Reverse transcription (RT) PCR: cDNA was synthesized from 1-2 μg total RNA using poly d(T)12-18 (Pharmacia Bio-tech) primer and Moloney murine leukemia virus reverse transcriptase (Promega). Two μl cDNA samples were subjected to PCR amplification using Taq DNA polymerase (Promega) in 1.5 mM MgCl2 (37 cycles). The PCR primers used, the fragment sizes and annealing temperatures used for each pair of primers are summarized in Table 2 below:
TABLE 2 Gene Primer I, 5′ −3′ (SEQ ID NO:) Primer II, 5′ −3′ (SEQ ID NO:) Size Tm β-actin TACCACAGGCATTGTGATGG (1) AATAGTGATGACCTGGCCGT (2) 310 55 HNF3β CGAGCCATCCGACTGGAGC (3) GACTCGGACTCAGGTGAGGT (4) 299 55 SP-C ACACCATCGCTACCTTTTCC (5) CTTTCCTTTACAGACTTCCACC (6) 435 57 CC-10 TCATGCTGTCCATCTGCTGC (7) AAAGAGGAAGGAGGGGTTCG (8) 343 55 8 HNF1α CGAAGATGGTCAAGTCGTAC (9) GGCAAACCAGTTGTAGACAC (10) 500 55 HNF1β TTCAGTCAACAGAACCAGGG (11) CTCTGTGCAATGGCCATGAC (12) 721 55 HNF4 GATTGACAACCTGCTGCAGG (13) CCTGCAGCAGGTTGTCAATC (14) 769 55 ζ- glob GAGAGAGCTATCATCATGTCC(15) GTCAGGATAGAAGACAGGAT (16) 394 55 CFTR TCACACTGAGTGGAGGTCA (17) GGAGTCTTTTGCACAATGGA (18) 510 60
 PCR products were separated in a 2% agarose gel in the presence of ethidium bromide. Gels were photographed and analyzed densitometrically using the NIH image version.
 Experimental Results
 Differentiation of embryonic stem cells by co-culturing with micro-organs and by culturing in micro-organs conditioned medium: Four mixed cultures of either ESCs expressing GFP or early (3 days) embryonic bodies (EBs) expressing GFP were co-cultured with liver or lung MOs in standard MOs culture conditions as described above for MOs. In addition, cultures of ESCs expressing GFP or early EBs expressing GFP were cultured in conditioned medium derived from liver or lung MO cultures prepared as described above. Cultures were kept for different time periods and the cells were examined both histologically and for the expression of tissue specific genes. Specifically the expression level of HNF1 (specific to liver), HNF3β (specific to liver), HNF4 (specific to liver), hepatocyte growth factor (HGF),ξ-globin (specific to liver), and cystic fibrosis transmembrane conductance regulator (CFTR) (specific to lung) was monitored via RT-PCR as described hereinabove.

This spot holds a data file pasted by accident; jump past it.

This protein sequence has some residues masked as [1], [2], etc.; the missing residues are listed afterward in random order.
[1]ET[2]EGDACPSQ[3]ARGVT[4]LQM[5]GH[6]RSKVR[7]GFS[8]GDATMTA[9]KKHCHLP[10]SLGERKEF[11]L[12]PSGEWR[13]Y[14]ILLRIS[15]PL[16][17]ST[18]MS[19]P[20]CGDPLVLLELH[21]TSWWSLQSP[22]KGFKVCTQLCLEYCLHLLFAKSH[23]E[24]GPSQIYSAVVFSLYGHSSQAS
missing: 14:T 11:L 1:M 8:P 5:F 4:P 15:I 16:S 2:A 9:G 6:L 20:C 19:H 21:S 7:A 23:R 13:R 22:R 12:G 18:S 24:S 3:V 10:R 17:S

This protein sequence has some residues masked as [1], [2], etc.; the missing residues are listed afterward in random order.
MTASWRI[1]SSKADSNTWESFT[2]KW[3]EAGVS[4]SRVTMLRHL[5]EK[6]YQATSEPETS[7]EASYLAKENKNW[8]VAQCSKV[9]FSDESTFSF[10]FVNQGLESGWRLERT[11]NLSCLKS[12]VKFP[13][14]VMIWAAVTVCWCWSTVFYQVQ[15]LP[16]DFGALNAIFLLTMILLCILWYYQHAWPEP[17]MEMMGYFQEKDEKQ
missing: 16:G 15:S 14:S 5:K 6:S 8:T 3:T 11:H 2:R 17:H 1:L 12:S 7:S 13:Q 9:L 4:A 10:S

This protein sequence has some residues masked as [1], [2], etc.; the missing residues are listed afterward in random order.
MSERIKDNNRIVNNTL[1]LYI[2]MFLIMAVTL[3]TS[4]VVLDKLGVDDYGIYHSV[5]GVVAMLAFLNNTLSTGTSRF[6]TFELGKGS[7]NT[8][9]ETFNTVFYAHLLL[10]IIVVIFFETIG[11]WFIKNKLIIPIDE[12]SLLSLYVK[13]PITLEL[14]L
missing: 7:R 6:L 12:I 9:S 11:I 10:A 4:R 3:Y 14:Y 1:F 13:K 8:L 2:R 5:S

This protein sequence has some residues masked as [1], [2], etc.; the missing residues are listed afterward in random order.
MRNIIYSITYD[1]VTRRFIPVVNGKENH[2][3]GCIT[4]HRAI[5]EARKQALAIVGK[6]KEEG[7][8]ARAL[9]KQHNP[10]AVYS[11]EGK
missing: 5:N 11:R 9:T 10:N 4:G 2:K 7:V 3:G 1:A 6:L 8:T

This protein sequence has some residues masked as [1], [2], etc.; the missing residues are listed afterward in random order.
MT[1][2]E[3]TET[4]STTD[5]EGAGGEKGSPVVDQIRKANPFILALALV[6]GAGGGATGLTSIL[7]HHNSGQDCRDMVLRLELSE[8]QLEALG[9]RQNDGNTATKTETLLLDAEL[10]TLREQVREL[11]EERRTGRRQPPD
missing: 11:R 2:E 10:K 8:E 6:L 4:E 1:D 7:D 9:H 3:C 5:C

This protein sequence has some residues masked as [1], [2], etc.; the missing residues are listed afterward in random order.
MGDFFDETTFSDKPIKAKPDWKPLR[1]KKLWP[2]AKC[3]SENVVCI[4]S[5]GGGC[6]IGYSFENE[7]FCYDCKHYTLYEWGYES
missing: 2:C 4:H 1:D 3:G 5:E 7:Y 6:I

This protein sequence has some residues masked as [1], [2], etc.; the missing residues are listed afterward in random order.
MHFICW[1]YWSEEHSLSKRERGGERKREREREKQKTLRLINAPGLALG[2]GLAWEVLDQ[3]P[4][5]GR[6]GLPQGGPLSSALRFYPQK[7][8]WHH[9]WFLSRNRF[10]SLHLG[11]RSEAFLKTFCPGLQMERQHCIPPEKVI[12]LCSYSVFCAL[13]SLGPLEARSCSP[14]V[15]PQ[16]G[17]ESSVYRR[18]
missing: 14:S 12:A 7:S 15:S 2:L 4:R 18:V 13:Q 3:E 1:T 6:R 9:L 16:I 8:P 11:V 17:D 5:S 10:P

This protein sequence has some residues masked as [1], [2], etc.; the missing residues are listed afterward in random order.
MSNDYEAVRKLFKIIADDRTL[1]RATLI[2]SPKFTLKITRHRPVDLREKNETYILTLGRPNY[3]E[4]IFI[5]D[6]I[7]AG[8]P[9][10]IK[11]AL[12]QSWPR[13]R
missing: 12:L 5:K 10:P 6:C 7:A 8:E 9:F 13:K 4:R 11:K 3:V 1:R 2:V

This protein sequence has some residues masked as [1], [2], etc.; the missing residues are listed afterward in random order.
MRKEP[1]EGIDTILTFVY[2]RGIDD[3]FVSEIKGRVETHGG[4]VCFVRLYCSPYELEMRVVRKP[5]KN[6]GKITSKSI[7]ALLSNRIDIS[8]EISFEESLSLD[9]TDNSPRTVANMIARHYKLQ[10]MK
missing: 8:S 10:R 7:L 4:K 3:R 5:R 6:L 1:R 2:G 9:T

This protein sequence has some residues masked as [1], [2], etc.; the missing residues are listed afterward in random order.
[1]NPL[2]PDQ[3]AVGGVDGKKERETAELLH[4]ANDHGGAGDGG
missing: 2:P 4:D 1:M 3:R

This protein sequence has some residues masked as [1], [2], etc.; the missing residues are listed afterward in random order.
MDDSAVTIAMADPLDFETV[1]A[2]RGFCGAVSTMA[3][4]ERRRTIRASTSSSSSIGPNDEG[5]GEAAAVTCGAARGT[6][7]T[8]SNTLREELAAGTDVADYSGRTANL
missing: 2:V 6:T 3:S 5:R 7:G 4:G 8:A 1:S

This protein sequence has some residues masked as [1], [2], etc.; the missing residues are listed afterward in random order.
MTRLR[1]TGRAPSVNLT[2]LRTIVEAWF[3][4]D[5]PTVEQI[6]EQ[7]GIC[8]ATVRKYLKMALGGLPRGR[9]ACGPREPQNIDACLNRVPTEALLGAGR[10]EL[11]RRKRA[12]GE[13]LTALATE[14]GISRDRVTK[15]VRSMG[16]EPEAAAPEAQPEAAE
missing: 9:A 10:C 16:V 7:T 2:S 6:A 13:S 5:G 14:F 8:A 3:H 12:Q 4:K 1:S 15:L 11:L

Both ESCs and EB cells (EBCs) attached to the surface of the MOs and remained viable throughout the experiment (typically about a week) (FIG. 1). Furthermore, after 5 to 7 days structural changes were detected both in ESCs and EBCs. In agreement with the histological changes (FIGS. 2a, 2 b, FIG. 3), ESCs and EBCs grown in the presence of MOs or MOs conditioned medium showed different gene expression patterns than control undifferentiated cells. Specifically, HNF4 and HGF expression were detected in both ECSs and EBs when cultured together with either liver MOs or liver MOs conditioned medium, ξ-globin expression only in ECs grown together with liver MOs, and CFTR expression only in ESCs supplemented with lung MOs conditioned medium. Taken together, these results clearly indicate that MOs and/or MOs conditioned medium can be used to induce differentiation of ESCs and EBCs to specific cell types.